When you’re traveling in the West, an excellent meal is never too far away. Here are the new spots generating buzz in our most food-forward cities, from a flashy Vegas Strip destination to a Japanese gastropub in California’s wine country.
Las Vegas: Mr. Chow
Not just any restaurateur gets to hang a shingle on the Las Vegas Strip. It takes a headline name like Michael Chow, whose eponymous Chinese restaurants operate in Miami, Malibu, and beyond. The new Mr. Chow in Caesar’s Palace specializes in classic banquet dishes ranging from “Emperor’s crab” to tender roast duck with crispy, lacquered skin. It’s Chinese food on a grand scale, suited to its outsize surroundings.
San Francisco: Cala
Venturing beyond tacos and tamales, this Hayes Valley restaurant takes guests on a trip into the vibrant, varied world of modern Mexican cuisine. Cala's seafood- and vegetable-driven menu makes room for a salad of fresh beans and chia, frito mixto of lightly battered squid and corvina, and rockfish a la talla brushed with feisty salsas in red and green. Another signature dish is charred sweet potato served with bone marrow salsa negra and a stack of fresh tortillas. You use them to make your own soft tacos—needless to say, not the sort of tacos you can get from a truck.
Manolin takes its name from a character in the Hemingway novel The Old Man and the Sea, and sure enough, a sea theme pervades the menu of smartly dressed-up, made-for-sharing dishes. Rockfish ceviche, splashed with lime and dusted with chile, shimmers alongside wedges of sweet potato and avocado. Slivers of smoked salmon bask in the company of turnips, mustard seed, and sour cream. It’s not all seafood all the time, though, as evidenced by items such as braised pork belly with kumquats—a hit of turf amid the surf.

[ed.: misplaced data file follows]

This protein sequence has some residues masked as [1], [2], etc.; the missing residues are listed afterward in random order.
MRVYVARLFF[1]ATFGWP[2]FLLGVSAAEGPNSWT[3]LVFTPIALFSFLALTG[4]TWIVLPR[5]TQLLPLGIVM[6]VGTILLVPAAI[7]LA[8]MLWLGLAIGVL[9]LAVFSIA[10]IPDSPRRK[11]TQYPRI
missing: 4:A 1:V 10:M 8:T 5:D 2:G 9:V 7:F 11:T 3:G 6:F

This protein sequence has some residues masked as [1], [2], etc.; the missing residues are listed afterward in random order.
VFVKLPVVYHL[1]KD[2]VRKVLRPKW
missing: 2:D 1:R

What looks like a throwback cocktail lounge doubles as a hot spot for elevated Asian-accented bar food from acclaimed chef Naomi Pomeroy, who also runs the fine-dining destination Beast down the street. You’re familiar with the corn dog, but you’ve likely never had one made with Chinese sausage. The same surprise highlights the fried cod sandwich, which arrives tempura-battered and garnished with sweet chile sauce and cucumber-cabbage slaw. Expatriate doesn’t take reservations; just show up as you are, with an appetite.
Los Angeles: Cassia
Part French, part Southeast Asian, the brasserie-style Cassia in Santa Monica rides cross-cultural currents buoyantly, taking familiar dishes through playful twists and turns. Consider entrees such as grilled sea bass perfumed with turmeric, dill, and lime, or the Vietnamese pot-au-feu, an inventive spin on a stew of French extraction that stars short ribs, potatoes, carrots, and cabbage, all of it laced with walnut mustard and bird’s eye chile sauce.